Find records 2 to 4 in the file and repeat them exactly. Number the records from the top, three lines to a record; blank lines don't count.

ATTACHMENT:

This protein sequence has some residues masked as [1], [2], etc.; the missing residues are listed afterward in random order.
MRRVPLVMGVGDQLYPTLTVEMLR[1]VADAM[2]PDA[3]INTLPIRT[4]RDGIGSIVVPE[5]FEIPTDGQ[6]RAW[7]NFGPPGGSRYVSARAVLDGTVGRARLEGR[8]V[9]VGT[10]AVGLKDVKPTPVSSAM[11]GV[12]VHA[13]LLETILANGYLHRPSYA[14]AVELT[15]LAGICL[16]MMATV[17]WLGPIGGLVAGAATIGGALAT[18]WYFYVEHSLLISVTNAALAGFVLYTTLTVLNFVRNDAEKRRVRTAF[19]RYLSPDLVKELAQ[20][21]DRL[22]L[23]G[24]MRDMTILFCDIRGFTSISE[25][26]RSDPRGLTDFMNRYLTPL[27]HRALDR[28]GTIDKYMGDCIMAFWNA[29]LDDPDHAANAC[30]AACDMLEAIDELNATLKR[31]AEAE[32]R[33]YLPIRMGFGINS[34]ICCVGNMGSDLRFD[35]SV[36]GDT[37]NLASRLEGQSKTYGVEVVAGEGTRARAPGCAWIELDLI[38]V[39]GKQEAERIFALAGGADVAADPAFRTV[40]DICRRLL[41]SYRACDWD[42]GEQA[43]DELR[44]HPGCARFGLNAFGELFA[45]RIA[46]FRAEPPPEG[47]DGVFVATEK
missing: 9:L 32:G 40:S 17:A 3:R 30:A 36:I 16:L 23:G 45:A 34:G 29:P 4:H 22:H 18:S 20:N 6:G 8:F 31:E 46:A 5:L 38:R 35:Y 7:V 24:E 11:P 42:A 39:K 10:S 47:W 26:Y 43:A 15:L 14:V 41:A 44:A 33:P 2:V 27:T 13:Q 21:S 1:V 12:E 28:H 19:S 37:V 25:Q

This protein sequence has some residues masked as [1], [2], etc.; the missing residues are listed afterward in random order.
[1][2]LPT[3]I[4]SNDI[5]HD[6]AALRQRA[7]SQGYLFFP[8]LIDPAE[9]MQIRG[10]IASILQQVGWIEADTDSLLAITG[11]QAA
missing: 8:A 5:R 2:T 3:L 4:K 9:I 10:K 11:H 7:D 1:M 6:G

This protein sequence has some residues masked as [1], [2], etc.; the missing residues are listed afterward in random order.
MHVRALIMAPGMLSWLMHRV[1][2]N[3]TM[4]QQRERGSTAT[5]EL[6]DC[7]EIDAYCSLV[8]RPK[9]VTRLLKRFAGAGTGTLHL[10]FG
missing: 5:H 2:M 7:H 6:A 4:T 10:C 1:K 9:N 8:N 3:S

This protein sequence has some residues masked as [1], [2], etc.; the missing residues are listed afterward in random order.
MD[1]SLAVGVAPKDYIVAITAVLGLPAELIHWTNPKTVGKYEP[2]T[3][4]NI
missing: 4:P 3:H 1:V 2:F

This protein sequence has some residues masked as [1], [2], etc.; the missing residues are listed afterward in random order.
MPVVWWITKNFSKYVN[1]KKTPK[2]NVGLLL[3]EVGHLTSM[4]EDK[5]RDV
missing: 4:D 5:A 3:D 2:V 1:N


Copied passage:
This protein sequence has some residues masked as [1], [2], etc.; the missing residues are listed afterward in random order.
[1][2]LPT[3]I[4]SNDI[5]HD[6]AALRQRA[7]SQGYLFFP[8]LIDPAE[9]MQIRG[10]IASILQQVGWIEADTDSLLAITG[11]QAA
missing: 8:A 5:R 2:T 3:L 4:K 9:I 10:K 11:H 7:D 1:M 6:G

This protein sequence has some residues masked as [1], [2], etc.; the missing residues are listed afterward in random order.
MHVRALIMAPGMLSWLMHRV[1][2]N[3]TM[4]QQRERGSTAT[5]EL[6]DC[7]EIDAYCSLV[8]RPK[9]VTRLLKRFAGAGTGTLHL[10]FG
missing: 5:H 2:M 7:H 6:A 4:T 10:C 1:K 9:N 8:N 3:S

This protein sequence has some residues masked as [1], [2], etc.; the missing residues are listed afterward in random order.
MD[1]SLAVGVAPKDYIVAITAVLGLPAELIHWTNPKTVGKYEP[2]T[3][4]NI
missing: 4:P 3:H 1:V 2:F